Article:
The Well-Tempered Ear

Just Bach free concert series seeks Interim Co-Artistic Director. Apply by July 5

June 23, 2021
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PLEASE HELP THE EAR. IF YOU LIKE A CERTAIN BLOG POST, SPREAD THE WORD. FORWARD A LINK TO IT OR, SHARE IT or TAG IT (not just “Like” it) ON FACEBOOK. Performers can use the extra exposure to draw potential audience members to an event. And you might even attract new readers and subscribers to the blog.

By Jacob Stockinger

The Ear has received the following announcement to post about an interim job at Just Bach:

Do you love the music of Johann Sebastian Bach (below)? 

Would you love to perform it every month in one of the most beautiful churches (below, in a photo by Barry Lewis) in Madison?

Are you a professional instrumentalist with training and experience in period performance practice?

Do you have strong organizational skills?

If the answer to all these questions is yes, then Just Bach needs you!

Because Co-Artistic Director Marika Fischer Hoyt (below) will leave on a sabbatical starting in November, Just Bach is looking for an instrumentalist to join the Artistic Team. (You can check out the typical format by using the search engine on this blog or going to Just Bach’s Facebook page or YouTube Channel.)

 

The popular monthly concert series, which made it to the final round of the 2021 “Best of Madison” awards, seeks an Interim Artistic Co-Director for its upcoming fourth season.

POSITION SUMMARY

The Interim Artistic Co-Director works with the Just Bach team and the staff at Luther Memorial Church to program, produce, promote and perform monthly Bach concerts (below) from September through May.

The Interim Co-Artistic Director helps finalize the programming, contract any remaining needed players, schedule rehearsals and performances, perform in the concerts as needed, and upload the concert video to the Just Bach YouTube channel.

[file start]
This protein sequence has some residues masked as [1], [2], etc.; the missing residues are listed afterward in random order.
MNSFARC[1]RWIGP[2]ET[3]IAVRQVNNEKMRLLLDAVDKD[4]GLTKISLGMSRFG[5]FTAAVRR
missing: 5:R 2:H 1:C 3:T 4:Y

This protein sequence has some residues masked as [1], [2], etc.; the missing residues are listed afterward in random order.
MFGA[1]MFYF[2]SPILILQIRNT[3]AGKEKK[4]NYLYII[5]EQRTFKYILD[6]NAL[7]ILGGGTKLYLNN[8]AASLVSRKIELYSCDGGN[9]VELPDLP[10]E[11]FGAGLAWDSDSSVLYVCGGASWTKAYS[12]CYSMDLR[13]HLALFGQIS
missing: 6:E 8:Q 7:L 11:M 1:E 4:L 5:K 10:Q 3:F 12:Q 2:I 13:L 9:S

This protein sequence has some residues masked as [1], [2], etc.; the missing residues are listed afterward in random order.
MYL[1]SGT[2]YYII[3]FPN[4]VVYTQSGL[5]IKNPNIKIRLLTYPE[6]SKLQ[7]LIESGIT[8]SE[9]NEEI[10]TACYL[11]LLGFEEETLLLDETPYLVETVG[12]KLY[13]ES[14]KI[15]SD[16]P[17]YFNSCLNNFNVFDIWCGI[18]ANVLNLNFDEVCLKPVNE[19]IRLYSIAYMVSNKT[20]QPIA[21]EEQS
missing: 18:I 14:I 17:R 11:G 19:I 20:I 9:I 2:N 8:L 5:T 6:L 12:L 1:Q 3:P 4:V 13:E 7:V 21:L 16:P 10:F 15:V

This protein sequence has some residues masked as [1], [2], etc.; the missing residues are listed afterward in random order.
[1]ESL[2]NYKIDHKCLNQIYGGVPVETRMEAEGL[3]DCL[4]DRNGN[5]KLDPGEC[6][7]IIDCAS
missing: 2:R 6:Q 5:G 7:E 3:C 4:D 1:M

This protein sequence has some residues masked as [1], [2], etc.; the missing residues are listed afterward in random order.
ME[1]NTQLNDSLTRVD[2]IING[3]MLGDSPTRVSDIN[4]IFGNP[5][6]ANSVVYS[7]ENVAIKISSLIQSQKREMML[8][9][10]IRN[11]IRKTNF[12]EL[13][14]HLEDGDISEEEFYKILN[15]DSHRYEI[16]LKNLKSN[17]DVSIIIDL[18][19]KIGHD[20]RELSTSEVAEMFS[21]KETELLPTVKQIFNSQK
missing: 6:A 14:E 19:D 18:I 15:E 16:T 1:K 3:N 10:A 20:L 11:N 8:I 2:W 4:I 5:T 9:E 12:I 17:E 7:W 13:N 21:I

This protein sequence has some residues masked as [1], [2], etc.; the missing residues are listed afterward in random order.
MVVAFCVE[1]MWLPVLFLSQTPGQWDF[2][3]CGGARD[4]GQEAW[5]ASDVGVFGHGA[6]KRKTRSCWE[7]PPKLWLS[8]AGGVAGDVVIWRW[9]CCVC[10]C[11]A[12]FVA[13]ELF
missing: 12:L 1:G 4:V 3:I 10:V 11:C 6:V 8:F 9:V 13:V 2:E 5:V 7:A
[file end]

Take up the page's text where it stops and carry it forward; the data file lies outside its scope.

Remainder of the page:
The Co-Artistic Director devotes about 4 hours per month to administrative tasks, on a volunteer basis.

The Co-Artistic Director rehearses and performs as needed in the monthly concerts — and is paid $100 per concert. (You can hear and see the closing concert of this past season in the YouTube video at the bottom. Click on Show More to see other instruments, players, singers and the program.)

The current Artistic Team will provide training for this position, and will be available for assistance once the season begins.

A detailed job description is available at:: https://docs.google.com/document/d/1CDis-RSY5FUnfUGCBvYunWZ1fR4EtyfzSo3xYiMyjUs/edit#

For more information, please contact and apply to Just Bach at: justbachseries@gmail.com

APPLICATION ARE DUE BY JULY 5.


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Today is the Winter Solstice. Here is a piece to make you look forward to longer days, warmth and the Summer Solstice next year

December 21, 2020
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PLEASE HELP THE EAR. IF YOU LIKE A CERTAIN BLOG POST, SPREAD THE WORD. FORWARD A LINK TO IT OR, SHARE IT or TAG IT (not just “Like” it) ON FACEBOOK. Performers can use the extra exposure to draw potential audience members to an event. And you might even attract new readers and subscribers to the blog.

By Jacob Stockinger

Today – Monday, Dec. 21 — is the Winter Solstice, the longest night and shortest day of the year in the Northern Hemisphere. It arrives at 4:02 a.m. CST.

The Ear expects that Wisconsin Public Radio, among other media outlets, will be marking the event with traditional, often austere, winter music. That includes “Winter” from Vivaldi’s “The Four Seasons”; maybe some songs from Schubert’s “Winterreise” (Winter Journey); Peter Tchaikovsky’s “The Seasons” and “The Nutcracker”; and, of course, plenty of winter holiday music, including carols and the Baroque oratorios, cantatas and concertos by Bach, Handel, Telemann, Corelli and others.

But many people – strained by the coronavirus pandemic –are already eagerly looking forward to the days growing longer, which will culminate in the Summer Solstice at 10:31 p.m. CST on Sunday, June 21, 2021.